mind game by r.l. copple

Have you ever fantasized about jumping into a video game world? Been interested in virtual reality? This is a story about what happens to two friends who enter the most realistic virtual reality video game ever and can’t get back out. There’s no exit and it’s not really a game.

Rating: G

I’m starting with the rating on this one because I was impressed with the way the author handled video game violence. Many people (the “them”s and “they”s) believe video games are desensitizing our children towards violence. Along with movies, they’re probably right. But what if the video game were real? What if ‘shooting up’ people actually meant you were really killing sentient beings? That’s what is explored in this book, and it is handled really well.

The book reminds me of The Last Starfighter (remember that movie?) meets Alfred Hitchcock with a side of Star Trek. At first I was worried that the book was going to be too dark for me, more on the horror side, but it wasn’t.

The characters range in age from 8-15 so I think this book would appeal to middle grades as well as youth. I’m an adult (most of the time), and I blew threw it in 24 hours because I enjoyed it so much.

Theology: Integrity and Regard for Life

This is a book written by a Christian but it’s not Christian fiction. There’s no preaching or overt faith references. There’s not really any hidden theology in the book either, with the exception of a passing reference to prayer.

But, what I liked about the book was the integrity of the main character, Jeremy. Here’s a guy who’s really savvy and understands what’s important. If I had a son, I would want him to be like this kid. I would let my daughters date him (probably). 😉

Social Issues:

As discussed, video games, violence, but also sibling rivalry.

This would make a good Christmas gift for a boy who loves video games (if you can get him to read it) or any reader who loves a good story.

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10 thoughts on “mind game by r.l. copple

      1. Reboot is a Canadian CGI-animated action-adventure cartoon series that originally aired from 1994 to 2001. It was the first half-hour, completely computer-animated TV series. Every now and then they play it on Cartoon Network. It’s got a bit of a following the same way as other shows like My Little Pony, Star Trek, etc.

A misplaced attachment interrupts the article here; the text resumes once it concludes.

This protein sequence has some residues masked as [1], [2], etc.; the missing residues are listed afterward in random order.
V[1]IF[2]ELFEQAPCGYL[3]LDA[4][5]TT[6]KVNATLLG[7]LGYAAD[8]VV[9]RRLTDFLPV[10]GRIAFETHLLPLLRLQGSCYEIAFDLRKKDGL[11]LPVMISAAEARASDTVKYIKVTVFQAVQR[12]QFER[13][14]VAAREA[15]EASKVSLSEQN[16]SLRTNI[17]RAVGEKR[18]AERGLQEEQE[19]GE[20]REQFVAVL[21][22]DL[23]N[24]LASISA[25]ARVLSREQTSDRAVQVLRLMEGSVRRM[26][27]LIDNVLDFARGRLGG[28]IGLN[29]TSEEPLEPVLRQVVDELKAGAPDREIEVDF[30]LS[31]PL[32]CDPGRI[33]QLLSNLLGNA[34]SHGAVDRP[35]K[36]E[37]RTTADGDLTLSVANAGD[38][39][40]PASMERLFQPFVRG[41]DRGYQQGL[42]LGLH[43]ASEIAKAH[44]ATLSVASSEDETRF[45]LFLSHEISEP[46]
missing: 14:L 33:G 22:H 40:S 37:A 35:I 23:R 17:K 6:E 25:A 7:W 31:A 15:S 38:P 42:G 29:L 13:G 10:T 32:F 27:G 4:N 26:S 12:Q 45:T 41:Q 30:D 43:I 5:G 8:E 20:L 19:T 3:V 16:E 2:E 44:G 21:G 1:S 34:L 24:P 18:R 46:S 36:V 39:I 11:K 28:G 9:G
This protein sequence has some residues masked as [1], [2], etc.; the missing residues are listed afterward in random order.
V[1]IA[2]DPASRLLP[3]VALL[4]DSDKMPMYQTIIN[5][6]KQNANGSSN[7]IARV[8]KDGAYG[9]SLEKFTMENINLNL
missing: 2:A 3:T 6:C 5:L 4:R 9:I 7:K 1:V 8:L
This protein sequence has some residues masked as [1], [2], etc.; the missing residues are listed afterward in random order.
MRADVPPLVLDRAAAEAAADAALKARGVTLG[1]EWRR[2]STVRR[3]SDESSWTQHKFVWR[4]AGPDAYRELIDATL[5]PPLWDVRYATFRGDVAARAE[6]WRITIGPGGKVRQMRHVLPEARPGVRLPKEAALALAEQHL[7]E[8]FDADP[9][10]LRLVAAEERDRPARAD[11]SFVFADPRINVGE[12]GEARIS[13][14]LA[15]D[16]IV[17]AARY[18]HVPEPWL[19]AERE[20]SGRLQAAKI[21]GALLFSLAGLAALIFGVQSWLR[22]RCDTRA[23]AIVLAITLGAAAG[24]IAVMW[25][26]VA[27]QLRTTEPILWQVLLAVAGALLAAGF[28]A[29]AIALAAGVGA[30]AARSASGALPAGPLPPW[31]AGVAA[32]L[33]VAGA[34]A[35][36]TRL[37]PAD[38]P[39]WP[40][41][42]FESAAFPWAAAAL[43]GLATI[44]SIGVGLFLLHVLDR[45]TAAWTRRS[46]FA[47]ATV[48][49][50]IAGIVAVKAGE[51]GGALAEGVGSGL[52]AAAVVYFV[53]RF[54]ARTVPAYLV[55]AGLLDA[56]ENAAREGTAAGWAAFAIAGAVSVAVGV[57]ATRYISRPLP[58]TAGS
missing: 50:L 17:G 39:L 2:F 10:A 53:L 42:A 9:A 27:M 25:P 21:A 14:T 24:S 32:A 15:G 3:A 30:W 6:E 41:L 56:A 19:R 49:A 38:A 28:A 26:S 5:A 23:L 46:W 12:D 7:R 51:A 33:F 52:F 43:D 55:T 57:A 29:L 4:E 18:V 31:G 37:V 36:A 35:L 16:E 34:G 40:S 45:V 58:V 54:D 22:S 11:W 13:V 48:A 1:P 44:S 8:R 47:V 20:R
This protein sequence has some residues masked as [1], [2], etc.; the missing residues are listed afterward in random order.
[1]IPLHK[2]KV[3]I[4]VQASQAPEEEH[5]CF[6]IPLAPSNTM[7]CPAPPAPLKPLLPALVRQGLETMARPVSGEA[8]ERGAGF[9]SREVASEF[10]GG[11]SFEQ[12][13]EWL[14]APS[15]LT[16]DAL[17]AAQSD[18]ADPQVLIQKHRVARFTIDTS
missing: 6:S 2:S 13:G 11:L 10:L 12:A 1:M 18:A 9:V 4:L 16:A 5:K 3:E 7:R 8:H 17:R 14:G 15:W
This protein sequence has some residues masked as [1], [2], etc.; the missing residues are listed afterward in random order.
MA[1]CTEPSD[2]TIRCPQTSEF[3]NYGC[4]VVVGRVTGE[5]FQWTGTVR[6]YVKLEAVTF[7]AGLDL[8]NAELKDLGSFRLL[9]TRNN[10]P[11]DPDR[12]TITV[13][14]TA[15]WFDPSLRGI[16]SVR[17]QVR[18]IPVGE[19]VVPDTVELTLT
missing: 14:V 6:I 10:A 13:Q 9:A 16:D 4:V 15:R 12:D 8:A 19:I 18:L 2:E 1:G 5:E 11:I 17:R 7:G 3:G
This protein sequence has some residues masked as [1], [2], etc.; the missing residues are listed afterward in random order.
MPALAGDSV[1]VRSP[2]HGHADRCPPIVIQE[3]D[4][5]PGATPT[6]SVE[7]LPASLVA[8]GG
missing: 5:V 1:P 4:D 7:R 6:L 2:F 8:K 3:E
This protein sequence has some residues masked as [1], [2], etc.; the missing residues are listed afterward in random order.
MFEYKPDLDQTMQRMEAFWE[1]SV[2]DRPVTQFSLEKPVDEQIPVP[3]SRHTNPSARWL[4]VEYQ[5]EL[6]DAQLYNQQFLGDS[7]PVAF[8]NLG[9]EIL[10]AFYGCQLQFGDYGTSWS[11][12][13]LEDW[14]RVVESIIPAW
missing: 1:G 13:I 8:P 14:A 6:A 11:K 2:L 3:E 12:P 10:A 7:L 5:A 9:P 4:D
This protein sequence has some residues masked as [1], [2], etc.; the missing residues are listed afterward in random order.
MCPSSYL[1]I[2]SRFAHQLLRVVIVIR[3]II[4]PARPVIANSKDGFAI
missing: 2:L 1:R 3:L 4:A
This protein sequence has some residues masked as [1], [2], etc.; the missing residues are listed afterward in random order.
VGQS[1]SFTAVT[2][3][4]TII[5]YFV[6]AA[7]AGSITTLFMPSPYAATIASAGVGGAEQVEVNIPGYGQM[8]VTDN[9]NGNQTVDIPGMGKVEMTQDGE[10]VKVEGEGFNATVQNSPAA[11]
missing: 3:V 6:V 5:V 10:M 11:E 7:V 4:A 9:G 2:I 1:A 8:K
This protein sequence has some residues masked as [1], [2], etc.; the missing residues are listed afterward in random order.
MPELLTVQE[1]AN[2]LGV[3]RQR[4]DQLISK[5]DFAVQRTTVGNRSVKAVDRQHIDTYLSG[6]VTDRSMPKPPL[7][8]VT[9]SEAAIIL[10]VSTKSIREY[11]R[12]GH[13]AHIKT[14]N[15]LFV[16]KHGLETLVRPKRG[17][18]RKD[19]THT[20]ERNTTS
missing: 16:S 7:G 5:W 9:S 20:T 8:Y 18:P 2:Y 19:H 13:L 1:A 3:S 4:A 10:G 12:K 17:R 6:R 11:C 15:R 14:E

It takes place in the inner world of a computer system – Mainframe – that’s populated by binomes (little creatures that represent either 1s or 0s) and a handful of Sprites (primarily humanoid creatures of more complex design). When The User loads a game, a game cube drops on a random location in Mainframe, sealing it off from the rest of the system and turning it into a gamescape. Any binomes or Sprites caught in the gamescape must “reboot” to become part of the game and play against The User. If The User wins, the sector is “nullified” along with any sprites that were caught in the game. (Their code is modified and they basically turn into mindless, slug-like creatures.) The series follows Bob, a guardian program sprite, and his friends as they defend the system from threats from viruses (mainly Megabyte & Hexadecimal) and the User.

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      2. I think I’ve seen a couple episodes of Reboot, but am familiar with Tron. I have described this as at times as a cross between Star Fighter, Matrix, and I’d probably add in the holodoctor on Voyager. So it is interesting that you picked up on the Star Fighter link as well. Though this one has a few big differences.

        Thanks for the good review.

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